Centrality of scripture in Islamic life

Seyyed Hossein Nasr notes that the Quran is the first and last thing that Muslims hear:

The two testimonies (shahadatan), one bearing witness to the Oneness of God and the other to the prophethood of the Prophet of Islam, both verses from the Quran, are the first words uttered into the ears of a newborn child and in most cases the last words uttered by a Muslim in the last moments of consciousness before death. 

Catholic corruption

The latest ongoing news out of the Roman Catholic Church about systemic sexual abuse have shattered any remaining good-will I had for that institution. On the theological front nothing has changed from the days of the Reformation and the critiques of the Reformers with regard to idolatry, superstition and justification. Sexual immorality amongst the clergy is not a new phenomenon, as Richard Sipe pointed out:

The first recorded church legislation about sex and sexual violations took place in 309 CE at a council of the Spanish churches in Elvira. (Laeuchli, 1972) It produced 81 canons; 38 had to do with sexual behavior. Priests and clerics, even if they were married, had to abstain from sex with their wives. A list of sexual sins of bishops, priests and clerics were enumerated—including sex with minor boys—and severe penalties were imposed.

Beginning with this document and continuing through every century up to our time, there is a continuous and uninterrupted pattern of legislation aimed at containing the scandal of sexual activity of priests—including sex with minors. (Doyle, et al. 2005)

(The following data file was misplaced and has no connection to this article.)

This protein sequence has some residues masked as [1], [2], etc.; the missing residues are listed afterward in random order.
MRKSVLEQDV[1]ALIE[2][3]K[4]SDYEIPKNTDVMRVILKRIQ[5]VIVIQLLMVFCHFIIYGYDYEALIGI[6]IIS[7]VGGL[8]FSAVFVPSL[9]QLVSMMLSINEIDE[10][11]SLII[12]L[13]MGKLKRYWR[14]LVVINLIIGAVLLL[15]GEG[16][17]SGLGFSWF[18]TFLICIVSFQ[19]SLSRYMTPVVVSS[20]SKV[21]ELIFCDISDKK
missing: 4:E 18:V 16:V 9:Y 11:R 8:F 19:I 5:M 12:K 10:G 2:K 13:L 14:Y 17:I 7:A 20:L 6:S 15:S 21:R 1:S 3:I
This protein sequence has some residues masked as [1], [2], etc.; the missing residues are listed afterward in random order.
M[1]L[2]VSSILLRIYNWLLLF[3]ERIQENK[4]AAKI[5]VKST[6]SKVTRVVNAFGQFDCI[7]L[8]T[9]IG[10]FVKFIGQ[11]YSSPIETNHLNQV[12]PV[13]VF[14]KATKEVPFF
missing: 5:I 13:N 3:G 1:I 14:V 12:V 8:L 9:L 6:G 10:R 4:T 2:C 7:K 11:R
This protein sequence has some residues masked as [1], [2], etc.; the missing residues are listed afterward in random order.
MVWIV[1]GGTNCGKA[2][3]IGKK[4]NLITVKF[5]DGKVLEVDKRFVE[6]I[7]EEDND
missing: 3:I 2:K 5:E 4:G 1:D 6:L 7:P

Some of the documents that record the prevalence and scope of celibate violations are worth noting. The Book of Gomorrah by St. Peter Damian, (1051 CE) reported the sexual immorality of the clergy directly to the Pope. Peter strongly condemned the frequency of homosexual activity even with boys. In 1568 Pope Pius V wrote Horrendum in which he updated the legislation against clerical crimes where clerics solicit sex with men, women and young boys. Sacramentum Poenitentiae was an instruction that Pope Benedict XIV wrote in 1741 that addressed the problem of priests soliciting sex from people—including children—who came to them in confession. Between 1723 and 1820 CE, The Roman Tribunal recorded 3775 cases of clerical solicitation. Most prominent are the cases of seduction of young people in the confessional and in seminaries. (Haliczer, 1996)

Secret instructions have been sent regularly from the Vatican to Bishops around the world directing them in the correct procedures to process investigations and disciplinary actions against priests who sexually abuse. (1890, 1922, 1962, etc.) Church officials know and have known for centuries that some (a large proportion) of priests and bishops are sexually active, and some sexually abuse minors.

The historical record is obvious on this issue for those with eyes to see. The current situation makes sense of documents such as the Lollard’s Twelve Conclusions, the third of which says:

The Third Conclusion, sorrowful to hear, is: That the law of continence annexed to priesthood, that in prejudice of women was first ordained, induces sodomy in Holy Church; but we excuse us by the Bible, for the suspect decree that says we should not name it. Reason and experience prove this conclusion. For delicious meats and drinks of men of Holy Church will have needful purgation or worse. Experience for the privy assay of such men is that they like not women.

Many intelligent Protestants despair of the condition that they find in their local church and so they read of a splendid Roman institution, a dream-like place full of intellectuals, long history and beauty. I know because I have been down that road myself. Conjuring this fantasy church in their minds, they fly to Rome and make their peace with all kinds of theological errors. What they will find in Rome includes pitiful homilies, a lack of connection with local parishioners, and yes, the fear of sexual abuse for their children.